Oakland Tribune from Oakland, California on March 9, 1935 · Page 15
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Oakland Tribune from Oakland, California · Page 15

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Saturday, March 9, 1935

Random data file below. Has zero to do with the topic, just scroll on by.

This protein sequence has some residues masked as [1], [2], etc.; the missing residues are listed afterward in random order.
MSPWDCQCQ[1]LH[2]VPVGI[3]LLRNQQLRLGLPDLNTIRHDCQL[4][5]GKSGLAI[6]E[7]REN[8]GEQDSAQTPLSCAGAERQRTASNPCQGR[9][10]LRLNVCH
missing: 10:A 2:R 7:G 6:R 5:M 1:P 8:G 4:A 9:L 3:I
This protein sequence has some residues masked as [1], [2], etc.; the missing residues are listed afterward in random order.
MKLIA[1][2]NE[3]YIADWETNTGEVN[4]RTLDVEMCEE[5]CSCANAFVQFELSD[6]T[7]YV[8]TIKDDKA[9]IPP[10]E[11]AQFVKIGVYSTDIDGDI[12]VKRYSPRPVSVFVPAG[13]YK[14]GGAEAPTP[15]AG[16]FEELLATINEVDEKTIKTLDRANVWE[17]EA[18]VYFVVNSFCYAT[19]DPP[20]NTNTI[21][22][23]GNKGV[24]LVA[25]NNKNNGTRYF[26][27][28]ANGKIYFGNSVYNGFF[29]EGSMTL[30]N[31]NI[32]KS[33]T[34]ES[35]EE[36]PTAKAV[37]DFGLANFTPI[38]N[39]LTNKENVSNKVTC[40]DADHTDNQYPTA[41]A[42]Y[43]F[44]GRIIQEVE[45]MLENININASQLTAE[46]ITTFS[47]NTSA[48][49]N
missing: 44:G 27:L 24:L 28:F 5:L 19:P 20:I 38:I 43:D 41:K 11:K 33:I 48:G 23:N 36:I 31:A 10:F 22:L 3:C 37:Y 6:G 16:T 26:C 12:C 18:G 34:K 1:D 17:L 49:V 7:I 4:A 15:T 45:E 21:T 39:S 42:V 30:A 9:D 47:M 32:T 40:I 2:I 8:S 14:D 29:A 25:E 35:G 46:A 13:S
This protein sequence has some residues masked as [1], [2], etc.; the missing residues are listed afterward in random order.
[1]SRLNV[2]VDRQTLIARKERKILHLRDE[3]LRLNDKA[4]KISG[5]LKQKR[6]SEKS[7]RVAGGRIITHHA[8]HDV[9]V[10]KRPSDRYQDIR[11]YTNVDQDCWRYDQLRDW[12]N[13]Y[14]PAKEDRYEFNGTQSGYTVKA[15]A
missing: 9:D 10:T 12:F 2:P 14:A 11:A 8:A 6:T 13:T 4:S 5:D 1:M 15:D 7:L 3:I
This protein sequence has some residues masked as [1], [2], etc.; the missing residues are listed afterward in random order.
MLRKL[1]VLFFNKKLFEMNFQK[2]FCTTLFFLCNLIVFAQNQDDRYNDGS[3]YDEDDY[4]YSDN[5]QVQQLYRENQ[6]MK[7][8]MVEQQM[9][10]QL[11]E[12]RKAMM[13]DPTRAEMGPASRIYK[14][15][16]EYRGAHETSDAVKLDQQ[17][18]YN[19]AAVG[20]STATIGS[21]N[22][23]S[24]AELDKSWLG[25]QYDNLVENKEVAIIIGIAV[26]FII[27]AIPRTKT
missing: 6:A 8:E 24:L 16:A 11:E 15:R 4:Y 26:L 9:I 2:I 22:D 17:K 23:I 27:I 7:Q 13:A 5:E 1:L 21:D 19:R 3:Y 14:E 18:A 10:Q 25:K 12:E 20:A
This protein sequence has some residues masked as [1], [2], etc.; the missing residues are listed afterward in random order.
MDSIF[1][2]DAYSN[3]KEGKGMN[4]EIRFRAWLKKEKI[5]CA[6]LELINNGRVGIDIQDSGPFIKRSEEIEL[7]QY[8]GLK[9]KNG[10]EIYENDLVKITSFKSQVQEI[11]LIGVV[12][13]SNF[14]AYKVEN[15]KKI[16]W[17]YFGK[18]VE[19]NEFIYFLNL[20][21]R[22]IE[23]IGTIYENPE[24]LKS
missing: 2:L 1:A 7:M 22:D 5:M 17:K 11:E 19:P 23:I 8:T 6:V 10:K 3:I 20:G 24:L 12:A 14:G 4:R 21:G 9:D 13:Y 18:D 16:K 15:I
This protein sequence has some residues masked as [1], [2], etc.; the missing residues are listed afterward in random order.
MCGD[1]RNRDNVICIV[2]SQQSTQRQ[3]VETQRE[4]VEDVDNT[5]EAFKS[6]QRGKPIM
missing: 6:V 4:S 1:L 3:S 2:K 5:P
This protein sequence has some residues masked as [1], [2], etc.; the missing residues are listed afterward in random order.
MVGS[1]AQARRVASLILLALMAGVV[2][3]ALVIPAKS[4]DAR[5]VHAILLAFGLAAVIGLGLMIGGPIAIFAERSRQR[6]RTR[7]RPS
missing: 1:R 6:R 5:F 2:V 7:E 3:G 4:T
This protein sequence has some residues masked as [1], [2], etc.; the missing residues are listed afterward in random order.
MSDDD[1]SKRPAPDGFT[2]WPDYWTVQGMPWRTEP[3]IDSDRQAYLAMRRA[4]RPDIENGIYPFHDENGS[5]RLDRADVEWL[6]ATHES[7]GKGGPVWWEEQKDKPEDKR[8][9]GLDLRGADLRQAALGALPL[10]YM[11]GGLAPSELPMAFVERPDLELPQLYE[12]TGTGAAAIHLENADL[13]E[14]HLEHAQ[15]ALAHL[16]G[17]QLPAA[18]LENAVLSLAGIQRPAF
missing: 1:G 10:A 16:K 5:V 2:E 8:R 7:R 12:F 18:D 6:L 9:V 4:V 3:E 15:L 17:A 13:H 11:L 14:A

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CHESTER ROWELL'S COMMENT DA IV - A. & A Q AZ In E Todaj'andTomorrow BY WALTER LIPPMANN pvONT overlook Huey. In I--' fact, you can t. He will s see to that. He does not de- ' serve your Vespect and he may . not arouse your fears, but he I wilUhrust himself on your at- r .. tention, beyond your power to ' ' 1 he Current Jitter $ 'escape it. He has that art. It : fNCE more we have come has already made him die-, W into a period of discour- tator of a State, and is now agement after a few months fl making him the momentary cyno sure of the nation. You can do any thing to him except ignore him. O O t OINCE we can not avoid him, let of buoy (Jit hope. Pollyanna is 'silenced and Cassandra is doing all the talking, .Huey Long and Frank Kent, the old us consider him. ' what is the 1 guard Republicans and the harm of such a man, beyond J new republic, are equally cer-being a disgrace and a nuisance? ! tain that recovery is halted, Certainly it is not any danger that he personally will ever be dictator' of America, as he is of Louisiana. It is not eve.n that he will be President. The worst or the best he can do in that line may be to prevent Roosevelt from being President, tor a second term. There are Republicans and consrvatives who are welcoming" fh at prospect. They are willing to accept victory, even at the hands of Huey. a o P IF, THEN. Huey can not be President, and may be the unfitting means of electing a better man-why care? Just because Huey, while he can iete-btrfW--wp his unsound self, may undermine the soundness of Ameri can democracy. He may; with others of his sort, so corrupt the thinking and the character of the people as to weaken our only assurance that the things which have happened elsewhere can not happen here. "QUCH things can never be;in lJ America," we says, contemplating the wreck of democracy", liberty and truth, all over the world. But a few years ago we would have said that they could not happen anywhere else, either. Now they have happened, nearly everywhere. The conditions and the movements which made them happen 1herc are row active here. Our confidence that they can not succeed here rests wholly in our confidence in the American people. They, we think, would never submit"." o o o SO THEY would not, if they retain the characteristics which so far have made America American. But this is exactly what Huey and his kind are breaking down, If they succeed in taking sta bility and sobriety out of the think ing American people, then some one presumably a new one not yet visible will do to America what demagogues and dictators have done to Europe., Except in the'ij habit of self-governing responsibility, t h c American people are no better than the peoples from whom they arc de cended. The danger is that they will- lose that habit. . - - 0 0 0 . 1'TUEY in only the latest, and I 1 presumably not the last, of String of demagogues who win favor with the unthinking by prom- Dising them impossibilities. Juft now he in 'forming ."share-the-wcalfh" clubs all over the country, based on the fallacy (tint if you take their excess from the rich and give it to the poor, there will be enough of it to do any good. Just a little arithmetic is sufficient io'Biove it can not be done but arithmetic is the very thing these demagogues void. " a a a ' T UEY, propojciBr-taking it I I away, only from the very rich, the multimillionaires, to supply all the people with good homes and :Jiving.UnIike the Socialists,who would "collectivize" wealth, he would "share" it which in a very i different, and even more unsound thing. Socialistic theory, on paper, can be. worked' out, and there are aincere and intelligent people who therefore still have faith that it might work in practice, in spite of its terrific failure where it has been tried. But "dividing it up". do not dome out right, even on per. . -, . k a r, FOR Instance, the two laugest fortunes America ever knew, the Rockefeller and Ford estates.were till worth what they once were (which they are far from being), nd if they could be turned into money fwhich they can not), they would give each of -us, as capital, bare 115 apiece, just once. In-" vested at 8 per cent, they would five each of us an income of less than two cents a week. The fifty largest incomes in America, at the present time, divided up, would give us i cent a week apiece. Arid all 1 the surplus, of ajl the very rich men in the United -States, confiscated Witright, would not pay our present relief bills for more.tiian a few !zrwMkraethe -year! -, O O 0 BUT the point is that too many of-the people do riot know this, and that one demagogue aftec .financial siege another is promising them, each by his own patent hocus pocus Jugglery, what they all want. Sober govern-ment.can not give them this. that reform has collapsed, and that the Administration is tottering. Within the Administration itself there is a notable loss ofself-.coa--fidence which is reflected in leadership that is hesitant and confused. Those who like to have their politics dished up. to them in personal, partisan, and parochial form will no doubt continue to believe 1hc explanation can be found in Mr. Eoosevell's temperament, in too much Farley or in too much Tug- well, or in this or that experiment, blunder, or folly. But an impartial view of the history of recovery, such as it Is, and of Jhc state of the depression throughout the capitalist world does not support, I believe, such a simple view. . For it is a fact that the course of recovery since the low point of June, 1933, has been marked by series of hopeful advances and discouraging relapses. It Is a fact that the present retreat Is not confined .to the United States and is virtually world wide. ADVANCE INVARIABLY FOLLOWED BY RECESSIONS Since, June, 1932, we have had the advance of July and August of that year, the Autumn and Winter relapse, the boom in the Spring of 1933 and the relapse of the following Autumn, the recovery of the Winter of 1934 and the relapse in the Summer, the year end recovery jjnd the present relapse. That these movements have been accentuated for good by good measures, and for bad by bad measures, is reasonably clear. But the history of earlier depositions shows that even when the Government was neutral and let Nature take lis course, the recovery proceeded through a similar series of lips and downs. This seems to suggest that it is very easy to overestimate the influence of current policies upon the course of recovery. This doubt is strengthened when one notes wbat is going on in the resj of the world. Thus, in England, according to "The London Economist," "The first, phase of recovery in this country, characterized by a vigorous expansion of the home -market, came to ai end in the Spring of 1934." There is political discontent, and jt. has-become popular in England to at- I lack the Conservative Government for not doing the things which it is popular in America to attack the New Deal for doing. SITUATIONS FOUND IN. COUNTRIES ABROAD j In France, which has followed loyally the financial, policy that the wau street financial . writers like tq call sound;, in France, which has not "tinkered with its currency' and has tried to balance its budget, the year closed with a 'real deficit of more than five and a half billion francs, a sum which, measured by the French national income, is not much lighter than our own deficit. ;The German figures are hard to interpret, but it appears that the in flationary boom, due to expenditure for armaments and work relief, is halted and the budget is oit of balance. The Italian public" debt has increased 15 billion lire since 1931. and, actually, counting future pay t ..llt . . ..... uiciiis jui puunc woiks to wnicn the Government is committed, -another ij billions. In fighting the deores ion, Mussolini has gone into debt. relatively aDout ai much as Roosevelt, and. in proportion to the Italian national income far more heavily. DIFFICULTIES FOUND IN ALL INSTANCES Now here you have five nations. two run-bjjjjJeMshioned conservatives and liberals, two run by newfangled .Fascists und one, our. own, run by New Dealers. And yet all five of them are Jja'vfnrat best only moderate success in reducing 'unemployment and promoting 'recov,,, ery. The British, off gold! bift with. a balanced budget, have aTHaTd" core of unemployment which, in proportion to their population, is probably as large as our own. The French are on sold, and have an unbalanced budget, and are-faced with mounting uneffiploymenCzThe Germans and the -Italians are in flating and spending, are Creating" employment and are in a state of. VAN BORING '(He Never Says a Word) By TisH Tash - - CT . 5U - ,-v k Uv; ii xv . . ii r v vi rf f . " : t - FAIR ENOUGH . ,rWESTBROOK PEGLEk (Copvrlsht. 193S. for it Trlbunt.t I l it I ,rl iCALENDAPv 20 YEARS AGO We are back on fold, have an unbalanced budget, are spending (Continued on Next Page.) ' March ), 101.-. (Thc dy was Tuesday) EASTBAY The entire Pacific Coast Is with holding its judgment of us." said I - " v 1 A- ' T ' .t,.irm.-" k! AMSTERDAM, March 9. -HT hse A. L.ave'nson, chairman of. the' ... , , , . , ., i , -. I ' British lost 400 men in the recent Busin-essmes Bond Campaign Com- sca batlie at the head of the Persian mmee, aaacess- to.pnler the war. By maintaining neutrality, the Premier contended, Greece loses prestige, and would deny herself protection from the Allies in the event of an attack on her by her Balkan neighbors. Ing a plea for the passage off the Panama - FJrfoif ic Exposition bond, issue to voters of Alameda. County today. The county has, pledged a sum of. $1,000,000. to the management of the fair. It would be a "moral sacrifice". If the ponds were to" lose, Laven-son said. WHEW PfOPJ-E ioOK VOLUMES' AT EACH OTHER. 'THE THIN MAW PROBABLY SERVES AS A MF(?E GLANCE UNP'AWTHONf ADVERSE A i A LEWGTHY SCRUTIwy Ambrose Bierce, one of America's best known ihort story wrileis, is assisting' drilling a section-of Lord Kitchener's new army in England, according to word received; today by Dr. B. F; Mason nf San T fnruiro. from a relative in London! Dr. Mason has Ui his pos lessiBn the first-series of Bierce tories. concerning his. mining ex periences, written 30 years agb. The author disappeared a year ago, leav ing Washington City on norscDacs and telling friends he was going into Mexico. Since -then his whereabouts has remained a mystery. It will-be some time before th-U latest inkling as to his activities can ne veruiea. according o "his friends .here. . "fhr Loyal Order of Moose Is to give an extravaganza sr. ine iviu-nicipal Audtorium, May 27 the first time the new structure has ,been used for show purposes. .The first convention to be held in the Audir toriura-will ,beahatqf,:.the-Pacif ic Coast Freight Agents' Association, May 10, according to Loui Buckley, Auditorium manager. in a dispatch from Gulf, it is said Constantinople. ; SI'ORTS .. Berkeley High School will batlie Oakland - Tech, Thursday, at Ilar-mond Qymnasiimi in Berkeley for the Alameda County Athletic League championship. TONIGHT WAR BULLETINS LONDON, March 9. M. Venizelos, premier of Greece, has resigned the reins of government, it is reported, (because King Constantine refuses Tribune radio broadcast ovef KLX. Dlnnefffancer 6:45 p."m,7 Athens Club. . - Dinner dance, 7:30 p. m., Hotel Claremont. :. . 4 Lecture, 7:30 p. m., T. W. Hfeoper, "Subversive Un-American Legislation at Sacramento," auspices. Philosophers- Club, Burbank School, University Avenue near San Pablo, Berkeley, ' " Cotiiedy, "Birthday Dilemma," 8 p. m,r Oakland Lodge of Elks, Elks Club Auditorium, Twentieth . and Broadway, Dinner dance, 8 p. m., Hotel Oakland. Dance, 8:13"" p. 'm., St. George's Hall,, Twenty-fifth and : Grove Streets. . r Dflijne, R p. m., United Front Conference, Carpenters' Hall, 761 12th Street. ' ' ., "JJoofiier Hill-Billy . Night,.' eve ning, Moose, Oakland Lodge, No. 324, -Clubrooms, 12th "ancj Clay Streets. Sports frolic, evening, Job's Daughters, Bethel No. 87, Albany Veterans Building. , . Dance, evening, young people of St. Cyril's Parish, auspices Msth-rTrCiubnPartsliTHal3,r:82rid s and Camden. . 1 i : Whist and bridge, -8:30 p. m Canadian Legion, Oakland Post No. 15, Oakland Veterans Building. Benefit dance, evening, Zeta Gamma Rho, Oakland Club, 124 Montecito. . St. Patrick's Dance, evening, Elm-1 hurst Lodges of Hermann Sons aftd Sisters, German Pioneer House, 32 Home Place East. Whist; 8:30 p. m., Spiritual Church. Twenty-first Street off San Pablo Avenue. Dinner dance; 9 p. m., Hotel Ala meda. TOMQRROW. Trl5une radio broadcast over KLX. Breakfast and discussion, 9 a. m.( Marvin Gragun, "Roger Babson and Need for a New Religion," auspices Philosophers Club, Wetherbee H Fruilvale Avenue and East tecnlh Street. Open house, 11 a. m., crewif)f German cruiser Karlsruhe, GerrfBin Pioneer House. 32 Home PTace East. Philosophers Open Forum, 1 p. m Central Trade School, 11th and Jefferson Streets. Mosswood Chess and ...Checker- Club, 1:30 p. m., Mosswood Play ground. sir Patrick's Day, celebration, 2 p..m,,. d,inner; entertainment In eve- fning,. St. Elizabeth's' Parisn, Thirty-fourth Avenue. ; Mass meeting, 2 p. m,, .7' Eastbay Townsend Clubs, Oakland Technical HiglrSilibol.. Concert, S p. m., Roland Hayes, auspices if. C. Comtnittee on Music and Drama, Men's 'Gymnasium; Berkeley. - .- Concert, 3 p. m., band of German cruiser Karlsruhe, Lakeside Park. Kosmo Hour of Musjc, 4 p. m Hotel-Oakland. Dinner dance, 6:30 p, m., erew of German cruiser Karlsruhe, German Pioneer House. 32 Home Place East. . Dinner dance. 6:30 p. m -Athens Ckib. . Progressive Forum. 7:30 p. m Gordon Alvis, auspices Philosophers Club, Fruitvale Church, Fruitvale Avenue and East. Sixteenth Street, Benefit whist, 8:30 p. m., 1814 Market Street. CLUBS ' American Townsend Club, 7:45 p. m., 528 17th Street. Graystone -Townsend Club, 8 p. m., Graystone Hotel, Fruitvale Avenue and Galindo Sti'eet. ASHINGTON, D. C, March 9. A more shock- g example of man s inhu manity, to the sisters and the cousins and ; the aunts of statesmen it would be hard to imagine than a recent amendment which was offered in the House of Representatives. A bill was up for consideration which would have awarded, one extra clerk o each member at the rate of -$1000 a year to assist -in answering the fan mail which has increased considerably in volume and also in vituperation, what with the recovery, the " unaccustomed prosperity f the worWng -mafl-an4 one thing and another. . In view of the quantity of" these mash notes, it occurred to Congressman Compton I. White, of Idaho, that the present office staff of two. allowed to each member at a cost of $5000 a year, should be increased by one, at a further cost of $1000. MAJORITY VIEWS IT AS WORTHY LEGISLATION Statesmen are, for the most part, very humane, and especially so to their sisters and their cousins and their aunts who might otherwise be dependent on them for support back home. To the honor of the Lower Houte of the sacred heritage-it must be said that a majority of them were heartily in favor of this, worthy legislation. At this point, however, there arose in the .chamber the sinister figure of Congressman Ford, of Mississippi, who can only be presumed to be a man without charity or any worthy kin-people of his own. Congressman Ford offered an amendment providing that if this additional allowance were granted, then it should be unlawful for any member to retain' on his clerical payroll any" member ofjiis family and should remove any relative so employed at this time. ij TRADE AND BARTER PLAN " GIVEN CONSIDERATION There was great consternation at this brutal proposal, and the more .resourceful statesmen, thinking of their" l(A-ed ones and of the cost of supporting them out of their meager salary of $10,000 a year, hastily considered subterfuges. The Idea occurred thai It mljht be feasible, to trade relatives from one member to another, Congressman Joe Dokes assuming the hire of Congressman Mike Swift's wife and daughter and Congressman Swift taking over the Indigent sister and nephew of the Hon. Dokes. ' The loved ones in question might then be continued at their duties, if any, in return for their $5000 per year allowance, per office, though transferred to the payroll of a non-relative. It would then be possible to hire and trade, on the, basis of an uncle for a grandfather or a son for . daughter-in-law, one more clerk, each, at $1000 a year It looked for a moment as though here might be a practical beginning of Mahatma Upton Sinclair's barter plan in the very heart or at any rate, In the very app'tftite, of the National Government. EXPLANATION FURNISHED CITIZENS IN HOME TOHil ...BashulDss set..in,,.,howcver, swept the chamber like a cruel scourge, and slaughtered 435 jobs in a few minutes. A great relief measure gave one final flutter on the table and died, and Congressman Ford of Mississippi was the one who had killed cock robin. And that may help to explain TTo thee1ttzen who has written to his Congressman, endorslnr his opposition to. the bonus with a letter beginning, "Dear sir, you cur," why the answer was never received. Of. course, not "all the statesmen receive the sume quantity of. A(pi mall from their constituents, and not all of them answer their letters the same way. Some New York and Chicago" statesmen, for example, un their offices almost without personal pain, merely accumulating correspondence until there Is a full bushel and then sending If all to the party headquarters bark home lo be answered by the clerical staff (here." : . RECORD ACHIEVED IN WAY OF ABSENTEEISM It is not contrary to law or cus tom for a member to.keepi clerk back home, paid out of the allow ance of $5000 a yearand Mr. 'John Garner, the Vice-President, when he was Speaker, achieved something of a record in the way :of absenteesim when he listed his son, in Uvalde, Tex., as a member of his office force, nominally based in Washington, It was a pleasant plan, for Garner, Junior, would have had to get up very early to reach Washington by 9 o'clock or even noon, every day from Uvalde, Tex. One effective way to avoid the burden of excessive correspondence (Continued on Next Page.) News' By Wirephoto NEW 'ORK, March 9. This photo, brought from Saar-bruecken by ship, shows Reichsfuehrer Adolf Hitler of Germany reviewing Nazi troops in the street a week ago lo celebrate the Saar basin's return lo Germany. "Der Fuehrer"-may be seen standing in the car, giving the Nazi salute. - A. P. IVirepholo, Today's Pictures With Todays News i a Sviigi.iiiiii r-ALL RIVER, -Mass., March. 9. Doctors pondered today over the question of a blood transfusion to ,help Alyce Jane Mo. Henry, 1 0, rally from the operation which righted her "inverted .stomach" and gifts flooded to her bedside. ..Mrs. Leuella Mc-Henry of Omaha, the girl's mother, is shown leaving the hospital i willi the quintuplet dolls which cheered her daughter. A. P lVii-ephoto,Todafi Pictures With' Today s News' I DAN DUNN "3 Secref Operative 48 ' . . r By Norman Manh f i iiyr rr itr II Y7 I WANT TCA I TO GO TO A LABORATOQVTX 4 : VOURfctT 1 '' SEE DAN-' I BpROW TMV K ' I MEED A HISM POWER "WALL A I MICROSCOPE SWZ&,WM ATHINQ I JNTRUMENT ftnJ MICR0bC0PE-TH15; . RILJJAjsj-, 'A R)GMT AWAV SURELV, W ' OF VFOR .AN WH-WHV, LETTER MAV DISCLOSE WE HAVE r VSTEP- RISHT W 1 ei,LV V -MS L' 1 ? rf rntSr ' 1 A CLUE TO EV!LOFF"E ONE - HERE 7 J f I THIS W ! J'J, MMm l'5AV M 1 V ' I wmrREABouT 5 at the LJk " ' V S '. MMW K oo.v y m t ?; . .. y w i i tit' i ii . ' v m . i ' . p.. i is r - ii' . ii I I 1 f? I V 1 f 1 !VI1 1 LI Jt tyrr? - I . r. Nix .. .. ... . - .. .... . . ......... . , . :.v-.. - - , . - ' - NEW YORK, March 9 Eager to know more about Senator Huey LongT who seems to him a "200 per cent American," H. G. Wells arrived today to talk with the Louisiana "Kingfish" and also with Father Couglilin, radio priest. Wells maintains the world is , "neither as well off nor as badly off as extremists insist.'' ,. . . ; , . LEADVILLE, Colo.. March 9. Here is a Wirephoto of Tom. French arid Sue T Bpnheyr who found the body of Elizabeth "Baby Doe" Tabor, once mistress of the Tabor millions, in this shack. Below-zero weather and lack of smoke from the chirtiriey of the cabin caused these neighbors to investigate. They are shown standing in the doorway of the cabin. v " . A. P. Wirephoto, Today's Pictures With Todays News MARINE ORDERS United 'states Marine Corps Headquarters. Ran Francisco, announce! the following change. f officers: : FlMt Lieut. John V. flosefc-aine On or about April 1. detached Sixth Marine. San Dleso.. to'" the Fourth Mine, M.C.E.F.. Shanghai. . ' . First. Lieut. Richard Fagan Present orderi detaching him from Headtiuarters. Department ol the Pacific, to the Marine Barrack,' Navy Yard, Mare Island, Calif, revoked; detachfd Headquarter!, Department of the Pacific, San Francisco, overland to the Navy Yard, Ne York, N. Y., for duty; authorized to delay in reporting at new station until April 1. Capt. Merton J. Batchelder On April 15, detached Marine Barracks, Philadelphia, to the U. S. S. Saratoga, lor duty as commanding officer, as the relief of Capt. Dudley S. Brown, Marine Corps. Authored to delay in reporting until May 1. - Col. Holland M. Smith Reported and assigned duty as Chief of Staff, Department of the Pacific. J First Lieut. Samuel K. Bird Present orders detaching him from the Marine Corps Schbol. Quantico, Va., to the Marine 3arracks, Bremerton, Wash., revoked. ' First Lieut. Robert L. Griffin-Present orders modified in so far directed to pro ceed to Honolulu, T. H., via the U. S, A.-T. Kenubllc, sailing from San Francisco. March 12. First Lieut. Frank J. Uhlig Present orders detaching him from the Marine Schools. Quantico, Va.. to the Marine Barracks, Bremerton. Wash. revoked, Col. Ben.tamin 8. Berry On March In, detached Marine CorpsnBase, San1 Diego, to Headquarters. Southern Recruiting Division, New Orleans, La., for duty as Officer In Charge, as tht-rejief ol Col. William C. Harlee. , ... . First Lieut. Homer C. Murray Present orders modified in so far authorized to delay until April 15. In reporting to the Commandant, 11th Naval District, and the Commanding General. Marine Corps Base. San Diego, for duty. First Lieut. Samuel K. Bird On March 3. detached Marine Corps Schools to Pel-pinf. China, for duty with American Legation, First Ueut. 3illy W. King-Reported March t, and assigned to hospital, Mac Island, for treatment. First Lieut. Frank J. Uhlig On March , detached Marine Corps Schools. Quantico, Va., to American Legation, Peiping, China, for duty. First Lieut. Harry S. Leon Detached Marine Barracks. Cavite, P. I., to San Diego for duty. .:,,. J.t i ' ' . OLD PLANE STILL GOOD'" SEATTLE. A Seattle-built Boeing plane which carried coast-to-coast passengers for. United Airline? eight years ago, not is in use over the Andes Mountains for a Nenezuela" firm. The? p'.ane had over 6000 hours service in the United States, before It was retired.